Charles inherits the entire estate of a wealthy uncle. Within 24 hours, the Ingallses, who are seemingly rich, suddenly become Harriet Oleson’s best pals. They are pressured to make various contributions throughout the community, and they even receive newspaper article offers to chronicle this tremendous change in their lives. Things get even worse when this newfound fortune threatens the family’s relationships with their real friends.
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After several days of being annoyed by her beloved dog Jack, Laura is shocked and devastated to find him dead in the barn. After an emotional burial, Charles brings home a stray named Bandit to curb his daughter's pain, but after experiencing such an immense loss, Laura refuses to bond with the new dog. Meanwhile, the Walnut Grove townspeople have mixed reactions to the idea of welcoming an eccentric new townsperson into their Church community.
When Charles gets the opportunity to visit Chicago on business, he hopes to turn it into a romantic getaway for him and Caroline, but he ends up escorting Mary, who longs to visit her fiance John. As father and daughter navigate a city that is very different from their simplistic Walnut Grove, unexpected revelations are on the way for both of them.
A trip to the swimming hole with Mary and Laura sets the stage for tragedy when a fierce undercurrent takes 11-year-old Ellen Taylor's life. As the girl's mother withdraws in denial, she blames Laura for the accident and alienates everyone around her. With Eloise now disconnected from the entire Walnut Grove community, Laura attempts to cheer her up with a home visit and some flowers, but the woman's emotionally unstable condition puts Laura in some real danger.
Charles begins building a kitchen onto the back of the house, but a sudden business trip leaves him unable to complete the job. This brings a charismatic handyman named Chris into their midst, and while Charles is away, the man bonds with Caroline and the girls. Needless to say, this causes several rumors to sweep around town, and nobody is more affected than Mary, who fears that Chris may be breaking their family apart.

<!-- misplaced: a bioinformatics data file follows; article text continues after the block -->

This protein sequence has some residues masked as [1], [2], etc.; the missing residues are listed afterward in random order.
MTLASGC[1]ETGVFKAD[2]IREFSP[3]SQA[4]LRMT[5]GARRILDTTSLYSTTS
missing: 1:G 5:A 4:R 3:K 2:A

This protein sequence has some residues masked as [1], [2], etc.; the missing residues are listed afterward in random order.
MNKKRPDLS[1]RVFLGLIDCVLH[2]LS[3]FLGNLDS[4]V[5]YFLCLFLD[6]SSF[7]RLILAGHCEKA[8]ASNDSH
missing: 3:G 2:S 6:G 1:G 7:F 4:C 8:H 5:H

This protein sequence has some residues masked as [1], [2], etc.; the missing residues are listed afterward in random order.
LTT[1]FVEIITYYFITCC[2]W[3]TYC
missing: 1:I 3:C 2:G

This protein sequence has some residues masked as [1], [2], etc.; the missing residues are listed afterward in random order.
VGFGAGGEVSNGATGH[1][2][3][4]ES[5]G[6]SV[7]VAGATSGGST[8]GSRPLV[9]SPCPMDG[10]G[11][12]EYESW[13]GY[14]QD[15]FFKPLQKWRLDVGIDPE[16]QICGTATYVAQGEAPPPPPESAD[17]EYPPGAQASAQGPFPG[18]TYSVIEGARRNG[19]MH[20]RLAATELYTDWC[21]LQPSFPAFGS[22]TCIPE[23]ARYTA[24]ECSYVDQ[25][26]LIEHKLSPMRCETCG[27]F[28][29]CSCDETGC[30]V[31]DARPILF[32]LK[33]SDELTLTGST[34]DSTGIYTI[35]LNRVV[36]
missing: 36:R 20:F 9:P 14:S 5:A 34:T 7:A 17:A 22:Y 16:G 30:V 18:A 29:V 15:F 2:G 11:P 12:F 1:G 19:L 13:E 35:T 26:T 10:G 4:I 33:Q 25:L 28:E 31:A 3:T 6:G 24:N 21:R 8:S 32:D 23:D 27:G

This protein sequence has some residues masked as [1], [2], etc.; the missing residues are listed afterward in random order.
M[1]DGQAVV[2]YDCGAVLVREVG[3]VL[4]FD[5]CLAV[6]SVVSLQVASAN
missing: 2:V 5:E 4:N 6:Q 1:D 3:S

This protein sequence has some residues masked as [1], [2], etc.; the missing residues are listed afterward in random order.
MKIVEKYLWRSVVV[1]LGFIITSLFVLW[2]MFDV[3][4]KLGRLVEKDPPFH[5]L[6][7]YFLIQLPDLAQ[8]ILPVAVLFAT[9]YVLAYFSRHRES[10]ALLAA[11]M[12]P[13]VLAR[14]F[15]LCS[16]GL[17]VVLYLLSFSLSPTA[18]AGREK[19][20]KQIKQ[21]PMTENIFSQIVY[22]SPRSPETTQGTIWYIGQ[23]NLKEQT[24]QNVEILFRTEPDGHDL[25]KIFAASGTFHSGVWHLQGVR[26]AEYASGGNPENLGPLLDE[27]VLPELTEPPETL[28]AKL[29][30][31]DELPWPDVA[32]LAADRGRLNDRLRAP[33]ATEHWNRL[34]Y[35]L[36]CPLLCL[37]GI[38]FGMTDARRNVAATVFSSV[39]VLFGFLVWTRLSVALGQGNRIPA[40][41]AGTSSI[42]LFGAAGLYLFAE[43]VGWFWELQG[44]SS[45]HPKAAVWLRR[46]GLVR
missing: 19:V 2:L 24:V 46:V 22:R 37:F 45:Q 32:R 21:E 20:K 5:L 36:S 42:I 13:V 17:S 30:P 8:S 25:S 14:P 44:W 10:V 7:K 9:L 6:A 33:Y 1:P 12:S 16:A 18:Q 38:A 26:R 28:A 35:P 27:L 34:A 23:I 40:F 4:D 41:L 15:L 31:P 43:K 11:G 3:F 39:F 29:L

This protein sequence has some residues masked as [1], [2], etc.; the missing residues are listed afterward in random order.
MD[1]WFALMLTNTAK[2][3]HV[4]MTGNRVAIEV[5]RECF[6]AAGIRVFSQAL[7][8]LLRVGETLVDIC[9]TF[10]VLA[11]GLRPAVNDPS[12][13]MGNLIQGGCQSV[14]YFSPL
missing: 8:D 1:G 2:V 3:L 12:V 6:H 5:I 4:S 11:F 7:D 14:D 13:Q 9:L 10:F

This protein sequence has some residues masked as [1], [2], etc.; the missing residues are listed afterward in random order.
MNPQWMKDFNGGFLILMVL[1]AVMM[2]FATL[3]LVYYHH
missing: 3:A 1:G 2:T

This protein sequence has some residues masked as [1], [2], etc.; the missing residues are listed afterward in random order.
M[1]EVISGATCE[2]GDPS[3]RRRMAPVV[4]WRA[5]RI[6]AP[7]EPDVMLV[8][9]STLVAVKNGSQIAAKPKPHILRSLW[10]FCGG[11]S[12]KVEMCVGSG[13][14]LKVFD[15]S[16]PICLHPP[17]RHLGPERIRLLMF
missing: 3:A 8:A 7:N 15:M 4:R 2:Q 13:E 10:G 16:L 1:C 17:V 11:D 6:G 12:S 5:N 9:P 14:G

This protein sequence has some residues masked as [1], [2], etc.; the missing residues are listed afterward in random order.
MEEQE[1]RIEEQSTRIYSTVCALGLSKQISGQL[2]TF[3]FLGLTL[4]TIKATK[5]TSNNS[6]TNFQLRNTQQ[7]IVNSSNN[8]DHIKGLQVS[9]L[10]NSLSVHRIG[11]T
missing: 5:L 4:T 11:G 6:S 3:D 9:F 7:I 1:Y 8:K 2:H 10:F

Laura and Andy come across an injured female wolf and her pups. When they bring them back to the Garveys' barn, Jonathan reluctantly agrees to let them stay until Doc Baker nurses the mother back to health. As the town gradually finds out what's going on, they are concerned that more wolves will show up, threatening their families and livestock.
Laura and Andy are determined to find out who has been robbing the mercantile and stealing food from people. The "Garvey and Ingalls Detective Agency" is officially in business, but it ultimately causes more harm than good.
After miscarrying two babies, Beth Novack is thrilled to be experiencing a healthy pregnancy, but when her loving husband takes a dangerous tumble from the roof one afternoon, she becomes a widow within 24 hours. Devastated that he could not save his patient, Doc Baker decides to retire from doctoring and pursue a farming career. Obviously, his shoes are very difficult to fill, which the community quickly learns when his replacement, Doctor Logan, arrives in town.
Jesse and Frank James hide out in Walnut Grove. The people of Walnut Grove find out who they really are when bounty hunters come looking for them.
Jonathan Garvey is convinced that he has a great crop coming up, but as he is celebrating with his family at the dinner table, a fateful fire burns their entire barn down. With all their plans destroyed, Alice has a plan to help them get back on their feet, but Jonathan's pride threatens their marriage.
Fourteen years after being abandoned by his wife and son, a famous boxer named Joe Kagen passes through Walnut Grove. When a fighting match goes horribly wrong, Doc Baker and the townspeople learn that the ailing man, who sacrificed his family for his career, will only survive if he agrees to never enter the boxing ring again. It is a difficult decision, and ultimately, it is one that he cannot make by himself.
The Ingalls and Oleson families are spending the day at a county fair, and there is plenty of fun and excitement in store for everyone. While sparks fly between Mary and a smoothtalking balloonist, Caroline and Harriet face off in a pie-baking contest, and Charles and Nels enter a gritty competition of their own. As for Laura, she wastes all her spending money in a surprising way, and Carrie faces serious danger when Laura fails to supervise her.